Self-Spreading Malware

Gamers looking for cheats on YouTube are being targeted with links to rogue password-protected archive files designed to install crypto miners and information-stealing malware such as RedLine Stealer on compromised machines.

"The videos advertise cheats and cracks and provide instructions on hacking popular games and software," Kaspersky security researcher Oleg Kupreev said in a new report published today.

CyberSecurity

Games mentioned in the videos are APB Reloaded, CrossFire, DayZ, Farming Simulator, Farthest Frontier, FIFA 22, Final Fantasy XIV, Forza, Lego Star Wars, Sniper Elite, and Spider-Man, among others.

Game Malware

Downloading the self-extracting RAR archive leads to the execution of Redline Stealer, a coin miner, as well as a number of other binaries that enable the bundle's self-propagation.

Specifically, this is achieved by means of an open-source C#-based password stealer that's capable of extracting cookies from browsers, which is then used by the operators to gain unauthorized access to the victim's YouTube account and upload a video with a link to the malicious archive.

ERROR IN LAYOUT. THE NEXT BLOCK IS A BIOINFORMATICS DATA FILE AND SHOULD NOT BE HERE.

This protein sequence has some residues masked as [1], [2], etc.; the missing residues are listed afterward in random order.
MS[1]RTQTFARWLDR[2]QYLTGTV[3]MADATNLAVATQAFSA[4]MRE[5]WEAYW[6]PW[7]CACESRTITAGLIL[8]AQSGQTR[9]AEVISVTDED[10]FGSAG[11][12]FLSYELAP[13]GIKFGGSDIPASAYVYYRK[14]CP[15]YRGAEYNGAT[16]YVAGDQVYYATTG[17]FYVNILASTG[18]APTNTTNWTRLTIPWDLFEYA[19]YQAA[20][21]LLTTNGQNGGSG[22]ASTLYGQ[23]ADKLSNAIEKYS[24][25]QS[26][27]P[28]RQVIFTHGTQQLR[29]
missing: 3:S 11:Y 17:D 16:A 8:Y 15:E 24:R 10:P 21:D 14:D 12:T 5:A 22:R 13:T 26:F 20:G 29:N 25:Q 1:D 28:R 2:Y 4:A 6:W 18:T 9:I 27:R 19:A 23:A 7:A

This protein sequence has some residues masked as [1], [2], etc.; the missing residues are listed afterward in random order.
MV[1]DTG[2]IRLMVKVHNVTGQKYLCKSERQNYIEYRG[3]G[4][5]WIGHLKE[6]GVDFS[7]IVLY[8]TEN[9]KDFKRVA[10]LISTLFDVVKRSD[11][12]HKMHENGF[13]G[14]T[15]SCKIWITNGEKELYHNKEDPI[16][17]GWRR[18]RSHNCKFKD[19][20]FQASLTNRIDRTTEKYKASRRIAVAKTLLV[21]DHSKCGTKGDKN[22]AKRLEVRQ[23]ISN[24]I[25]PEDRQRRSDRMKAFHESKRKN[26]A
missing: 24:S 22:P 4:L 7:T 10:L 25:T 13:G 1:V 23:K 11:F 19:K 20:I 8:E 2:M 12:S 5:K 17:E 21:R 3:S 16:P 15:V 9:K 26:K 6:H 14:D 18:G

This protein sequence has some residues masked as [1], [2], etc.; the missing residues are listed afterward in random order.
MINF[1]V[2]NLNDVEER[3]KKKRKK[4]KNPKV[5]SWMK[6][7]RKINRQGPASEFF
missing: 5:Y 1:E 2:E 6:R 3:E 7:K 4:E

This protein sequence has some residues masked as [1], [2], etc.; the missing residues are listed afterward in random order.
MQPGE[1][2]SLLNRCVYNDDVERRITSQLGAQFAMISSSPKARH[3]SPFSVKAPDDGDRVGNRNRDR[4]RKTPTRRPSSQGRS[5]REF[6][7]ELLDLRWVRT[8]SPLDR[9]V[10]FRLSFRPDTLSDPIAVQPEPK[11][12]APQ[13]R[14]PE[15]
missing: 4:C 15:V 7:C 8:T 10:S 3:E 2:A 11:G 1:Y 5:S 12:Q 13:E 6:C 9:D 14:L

Game Malware

Once a video is successfully uploaded to YouTube, one of the executables in the archive transmits a message to Discord with a link to the uploaded video.

CyberSecurity

The findings come as the total number of users who encountered gaming-related malware and unwanted software from July 1, 2021, through June 30, 2022 touched nearly 385,000, with over 91,000 files distributed under the guise of games such as Minecraft, Roblox, Need for Speed, Grand Theft Auto, and Call of Duty.

"Cybercriminals actively hunt for gaming accounts and gaming computer resources," Kupreev said. "Stealer-type malware is often distributed under the guise of game hacks, cheats, and cracks. All this is further proof, if any were needed, that illegal software should be treated with extreme caution."


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